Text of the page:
post #4 of 8

This is not on the topic you asked about but I'm just really curious. Does the school say anything about so many absences? Here we can only have 10 per year without a doctor's excuse. The secretary has told us always to ask for a doctor's excuse even if we are under the limit because it makes reporting easier for them or something. If you go over 10 absences without dr excuse, they turn you over to the truancy board (or whatever it's called). Is this a private school?

 

I hope you figure out something that works for your daughter!

post #5 of 8
Thread Starter 

my DD really only likes art and music of her specials, which each happen once a week. today she came home and told me she had a FANTASTIC day at school and i was so happy! then within an hour she was crying and telling me she didn't want to go back. but she was tired after school, so i'm going to choose to believe she really did have fun. and miss me. but also have fun.

 

akmbloom, it sounds like we're in similar positions with homeschooling. i'm sure i could make it work, but DD loves seeing her friends. and i am certain our families would give us lots of grief too. plus, i feel like whenever we  play "school" at home, younger DD gets kind of neglected because older DD is very driven and demands a lot of my attention.  i don't think it'd be fair to younger DD to do this for hours a day.

 

lindenberg99, no one's ever said anything to me about her absences! hm, i dunno. it's a public school. maybe it's a state difference?

post #6 of 8
I totally understand your frustration. For us gr. 1 has been better than K, but this is not always the case. FWIW, I would be careful with the absences because it may make the school feel negative towards you. Lots of absences can make a school look unstable, and the numbers actually enter into calculations of "school quality." Teachers also get anxious about kids missing days. I would be worried about alienating the school, even though I get where you are coming from.
post #7 of 8

Kindergarten was like this for us too. My son was an OK reader, but was really far ahead in math. He came home lots of days saying he did not learn anything in school, and cried many mornings when it was time to go. It was really sad and I hate that he was not happy. He loves kids as well and is an only child, so homeschool is not a great option, although he thinks he would like it, I know it would be hard. He has lots of great friends at school.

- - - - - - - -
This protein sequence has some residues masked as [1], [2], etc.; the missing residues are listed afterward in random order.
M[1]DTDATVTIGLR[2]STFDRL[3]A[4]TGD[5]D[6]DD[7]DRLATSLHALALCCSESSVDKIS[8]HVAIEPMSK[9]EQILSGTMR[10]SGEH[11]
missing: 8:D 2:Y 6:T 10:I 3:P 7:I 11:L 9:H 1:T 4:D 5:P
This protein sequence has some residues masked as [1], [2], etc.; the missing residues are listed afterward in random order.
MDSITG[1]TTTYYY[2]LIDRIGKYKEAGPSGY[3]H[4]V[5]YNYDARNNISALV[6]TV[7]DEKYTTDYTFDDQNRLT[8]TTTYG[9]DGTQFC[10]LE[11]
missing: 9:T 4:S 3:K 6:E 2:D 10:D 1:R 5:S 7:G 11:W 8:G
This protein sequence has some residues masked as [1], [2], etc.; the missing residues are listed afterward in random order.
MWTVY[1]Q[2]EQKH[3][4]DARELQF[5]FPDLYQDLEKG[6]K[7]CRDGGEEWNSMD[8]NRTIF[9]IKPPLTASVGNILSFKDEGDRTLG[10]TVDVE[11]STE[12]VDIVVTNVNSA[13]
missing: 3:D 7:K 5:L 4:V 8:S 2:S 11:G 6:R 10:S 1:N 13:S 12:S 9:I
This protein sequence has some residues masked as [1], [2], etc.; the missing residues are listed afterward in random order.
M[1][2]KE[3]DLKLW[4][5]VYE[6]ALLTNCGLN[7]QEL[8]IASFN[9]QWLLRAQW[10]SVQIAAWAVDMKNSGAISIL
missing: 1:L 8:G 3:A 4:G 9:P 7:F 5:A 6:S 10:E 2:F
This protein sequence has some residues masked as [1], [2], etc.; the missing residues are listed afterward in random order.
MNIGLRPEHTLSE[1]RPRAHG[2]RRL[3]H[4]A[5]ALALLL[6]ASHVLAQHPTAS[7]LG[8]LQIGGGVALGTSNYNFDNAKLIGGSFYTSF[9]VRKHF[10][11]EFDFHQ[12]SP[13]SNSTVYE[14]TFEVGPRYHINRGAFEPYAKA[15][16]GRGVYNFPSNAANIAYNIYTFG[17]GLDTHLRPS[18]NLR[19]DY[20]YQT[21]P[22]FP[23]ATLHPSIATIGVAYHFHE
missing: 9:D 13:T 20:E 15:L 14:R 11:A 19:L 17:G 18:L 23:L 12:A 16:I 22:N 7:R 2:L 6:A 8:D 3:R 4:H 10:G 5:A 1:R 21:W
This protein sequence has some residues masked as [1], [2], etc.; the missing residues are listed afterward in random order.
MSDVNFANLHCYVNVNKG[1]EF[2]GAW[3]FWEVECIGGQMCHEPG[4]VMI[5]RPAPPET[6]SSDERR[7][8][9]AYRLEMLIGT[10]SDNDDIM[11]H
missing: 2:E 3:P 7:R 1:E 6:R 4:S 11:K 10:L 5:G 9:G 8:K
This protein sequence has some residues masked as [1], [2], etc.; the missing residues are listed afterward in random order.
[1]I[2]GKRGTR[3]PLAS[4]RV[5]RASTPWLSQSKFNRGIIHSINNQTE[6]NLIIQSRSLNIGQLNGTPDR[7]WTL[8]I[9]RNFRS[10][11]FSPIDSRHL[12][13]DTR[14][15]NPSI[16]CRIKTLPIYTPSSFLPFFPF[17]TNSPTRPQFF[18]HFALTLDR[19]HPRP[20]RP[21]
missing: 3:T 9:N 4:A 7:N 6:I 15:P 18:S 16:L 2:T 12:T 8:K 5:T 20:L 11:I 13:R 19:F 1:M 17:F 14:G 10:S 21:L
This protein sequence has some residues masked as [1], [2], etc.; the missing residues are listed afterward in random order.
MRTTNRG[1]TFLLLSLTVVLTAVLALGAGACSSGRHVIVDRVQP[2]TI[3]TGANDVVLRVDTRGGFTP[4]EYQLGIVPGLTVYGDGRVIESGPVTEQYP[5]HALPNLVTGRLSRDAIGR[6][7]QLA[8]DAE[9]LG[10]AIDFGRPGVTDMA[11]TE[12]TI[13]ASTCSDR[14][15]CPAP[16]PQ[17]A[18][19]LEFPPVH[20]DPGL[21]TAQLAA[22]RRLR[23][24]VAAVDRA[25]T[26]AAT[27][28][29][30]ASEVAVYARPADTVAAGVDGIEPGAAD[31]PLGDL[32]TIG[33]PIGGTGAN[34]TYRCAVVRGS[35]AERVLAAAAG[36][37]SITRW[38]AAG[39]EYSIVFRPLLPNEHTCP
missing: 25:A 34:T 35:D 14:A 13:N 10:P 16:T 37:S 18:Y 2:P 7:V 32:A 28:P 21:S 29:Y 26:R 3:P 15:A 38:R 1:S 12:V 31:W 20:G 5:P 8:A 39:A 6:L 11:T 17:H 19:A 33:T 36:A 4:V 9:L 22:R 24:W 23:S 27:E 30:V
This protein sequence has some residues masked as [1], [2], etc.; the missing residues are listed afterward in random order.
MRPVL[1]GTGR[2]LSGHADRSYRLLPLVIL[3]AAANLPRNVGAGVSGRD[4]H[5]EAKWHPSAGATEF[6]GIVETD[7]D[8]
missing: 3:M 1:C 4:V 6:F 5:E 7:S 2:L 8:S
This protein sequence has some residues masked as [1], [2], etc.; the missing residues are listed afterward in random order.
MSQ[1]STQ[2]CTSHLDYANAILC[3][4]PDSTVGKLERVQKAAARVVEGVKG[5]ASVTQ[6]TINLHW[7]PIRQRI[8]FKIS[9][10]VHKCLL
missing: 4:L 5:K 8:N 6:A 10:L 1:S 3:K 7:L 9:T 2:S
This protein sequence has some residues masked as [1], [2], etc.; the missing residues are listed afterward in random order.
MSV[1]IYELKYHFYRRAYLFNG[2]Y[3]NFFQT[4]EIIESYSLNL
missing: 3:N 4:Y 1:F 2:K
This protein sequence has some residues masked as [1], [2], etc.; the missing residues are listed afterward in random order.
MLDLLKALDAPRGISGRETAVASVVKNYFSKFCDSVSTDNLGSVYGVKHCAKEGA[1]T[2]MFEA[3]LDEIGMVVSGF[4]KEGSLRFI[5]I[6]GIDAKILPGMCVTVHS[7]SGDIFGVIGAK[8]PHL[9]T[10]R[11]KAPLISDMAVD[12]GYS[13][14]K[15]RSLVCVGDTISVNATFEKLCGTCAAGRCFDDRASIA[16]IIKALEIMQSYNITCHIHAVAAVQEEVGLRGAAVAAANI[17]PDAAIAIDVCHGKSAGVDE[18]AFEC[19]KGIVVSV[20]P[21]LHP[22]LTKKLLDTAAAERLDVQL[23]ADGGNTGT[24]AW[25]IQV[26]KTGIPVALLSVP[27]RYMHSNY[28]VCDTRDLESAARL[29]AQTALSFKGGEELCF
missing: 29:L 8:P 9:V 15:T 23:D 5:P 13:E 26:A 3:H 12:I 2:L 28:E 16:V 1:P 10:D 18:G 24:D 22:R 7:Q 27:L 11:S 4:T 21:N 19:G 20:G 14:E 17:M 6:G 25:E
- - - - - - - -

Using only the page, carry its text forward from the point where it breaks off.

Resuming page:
We did a couple things - I did send in a folder of work for him to do when he had time. Our room had stations, and I contributed some upper level puzzles and different toys that would interest him when he did have free time. His gifted teacher has recommended logic puzzles. She feels it is important to make them think and move beyond the memorization of math facts. I think this was good advice for my child.

I also changed my attitude. Once we decided that we were not going to homeschool, I never said another negative thing about school to him or around him. I think I was feeding some of his dissatisfaction.

First grade was better, and second grade is still a little better. Once they were learning things beyond simple reading and arithmetic, it was easier for his teachers to differentiate their lessons. In addition, there was science and music and their gifted pullout. For us, it has gotten easier, but kindergarten was the hard.

post #8 of 8

We're having some of the same issues with my kindergartner. He sometimes seems really happy with school and other times he cries and tells me it is boring. He loves learning new things but whenever he tells me something new and I ask where he learned it, the answer is almost always a book or TV and only very rarely school. He gets really excited when they learn something at school (he came home and counted by 5s to 200 for me the day they learned that). He is learning Spanish and likes to learn new songs. He gets take home reading at a late 2nd grade level (which is easy for him, but they are supposed to finish the book in 10 minutes and he doesn't mind). He never had to do anything with the sight words or alphabet; that would be totally inappropriate and I can't believe your daughter is suffering through that! 

How old is she? Would a grade skip be possible? My son was early entrance (just turned 5) so we're hoping his current grade will work out but if he was older, we'd definitely skip him. 

 

I also don't want to homeschool (have done it before with my 8yo) and hope it doesn't come down to that. We might try Montessori next year if I don't feel like his current setting will improve. The head of the school has been very sympathetic and has gifted (adult) children of her own and I think next year might be better. This is the biggest source of worry in my life (I know, first world problems) and I just want my kid to fit in and be happy.